- Hardcover: 976 pages
- Publisher: Morgan Kaufmann Publishing; 2 edition (3 March 2008)
- Language: English
- ISBN-10: 0123735688
- ISBN-13: 978-0123735683
- Product Dimensions: 19 x 3.8 x 24.1 cm
- Boxed-product Weight: 1.8 Kg
- Customer Reviews:
- Amazon Bestsellers Rank: 467,995 in Books (See Top 100 in Books)
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Information Modeling and Relational Databases, 2e Hardcover – 3 Mar 2008
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About the Author
Dr. Terry Halpin is a professor at Northface University. He has led database research teams at several companies including Visio Corporation and Microsoft Corporation, where he worked on the conceptual and logical database modeling technology in Microsoft Visio for Enterprise Architects. His publications include over 100 technical papers and five books.
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Top international reviews
a Fire HDX every diagram is so small that it has to be zoomed to
read it. The good news is that when zoomed the text is only slightly
The book has more typos than I would like, but no more than most
As for the content, I first met this database design method on an
MSc course. At the time it struck me as being sensible, effective,
and the right way to do the job. 25 years later, I still think it's
the right way to design a database.
The book describes clearly how to design a database and, just as
important, why it is done that way. For the most part it is very
straightforward and simple. There are programs, some free, that do
the final more complicated step of turning the design into a set of
relational database tables. These are guaranteed to be in 5th normal
form (highly desirable).
I feel like I have been warped back to 1989 when reading this book. Although there are some theoretical benefits to the approaches taken in the book, industry has largely chosen to not use many of the topics preached within. In the forwards it was mentioned that common industry modeling techniques were contrasted fairly (e.g. UML/ER) -- but I did not find this to be true. The book reads like a desperate attempt to make a lesser used modeling technique relevant. I was hopeful when picking up this book it would be a fair comparison and add a powerful tool I could use in my daily work data-modeling.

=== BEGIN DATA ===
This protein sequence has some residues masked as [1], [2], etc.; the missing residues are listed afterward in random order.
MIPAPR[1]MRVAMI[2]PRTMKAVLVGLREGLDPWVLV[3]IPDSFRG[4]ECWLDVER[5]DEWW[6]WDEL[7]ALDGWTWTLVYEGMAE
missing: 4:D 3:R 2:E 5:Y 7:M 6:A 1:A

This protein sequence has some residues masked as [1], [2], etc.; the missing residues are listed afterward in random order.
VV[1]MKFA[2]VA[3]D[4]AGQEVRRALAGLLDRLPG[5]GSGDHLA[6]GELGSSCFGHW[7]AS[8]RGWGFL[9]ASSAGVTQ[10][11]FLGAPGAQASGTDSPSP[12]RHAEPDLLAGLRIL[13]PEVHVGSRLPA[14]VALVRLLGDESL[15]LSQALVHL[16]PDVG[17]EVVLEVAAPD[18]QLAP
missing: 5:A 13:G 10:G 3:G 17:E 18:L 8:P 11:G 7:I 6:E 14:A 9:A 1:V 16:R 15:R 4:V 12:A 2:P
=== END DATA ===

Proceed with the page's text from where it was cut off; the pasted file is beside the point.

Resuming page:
As a text-book for first-time data modelers this book does provide some value. Unfortunately, the explanations are dry, patronizing on simple topics and skip detail on complex ones. A typical explanation in the book reads: "For brevity, relational style assumes that variables in the rule head are universally quantified and that variables introduced in the body are existentially quantified." The examples are too simplistic to actually fully explain concepts - and frustratingly seem to avoid all real-world pitfalls we typically encounter as data modelers. On the positive side, if you have no background in modeling at all - you will learn something from this book.
For everyone else, this book is only useful if you are looking for a history lesson on alternative modeling approaches or need a different perspective than is offered in books focused on UML.
In the end, I think there are better choices for learning.
Back in the University, when taught UML and ER diagrams, I was always a bit skeptic about all of them, as I could never really fit them into one big picture. This book was a great aid to me in this regard: not only does it cover fact-oriented information modeling (rooted in logic -- and so, making sense!), but it also shows the path to implementation (which most certainly will make use of relational databases available on the market), thereby bridging the disconnect mentioned above.
With this book, one can learn:
- an approach to systematically modelling "the real world" (that is, finding out which facts a given business is interested in, and finding how these facts are related to each other) with an eye towards implementation
- how some of the existing information modeling methods (e.g., UML, ER, IDEFx, ORM) can express same concepts, with a comparative analysis of the benefits and drawbacks of each method (personally, this is something I enjoy very much)
There are no necessary prerequites to reading (the book starts lightly), however I think it would be best to become familiar with basic formal logic concepts beforehand, so as to have some familiarity with certain technicalities (such as a brief discussion of consistency of universe of discourse), thus not having to take detours while reading.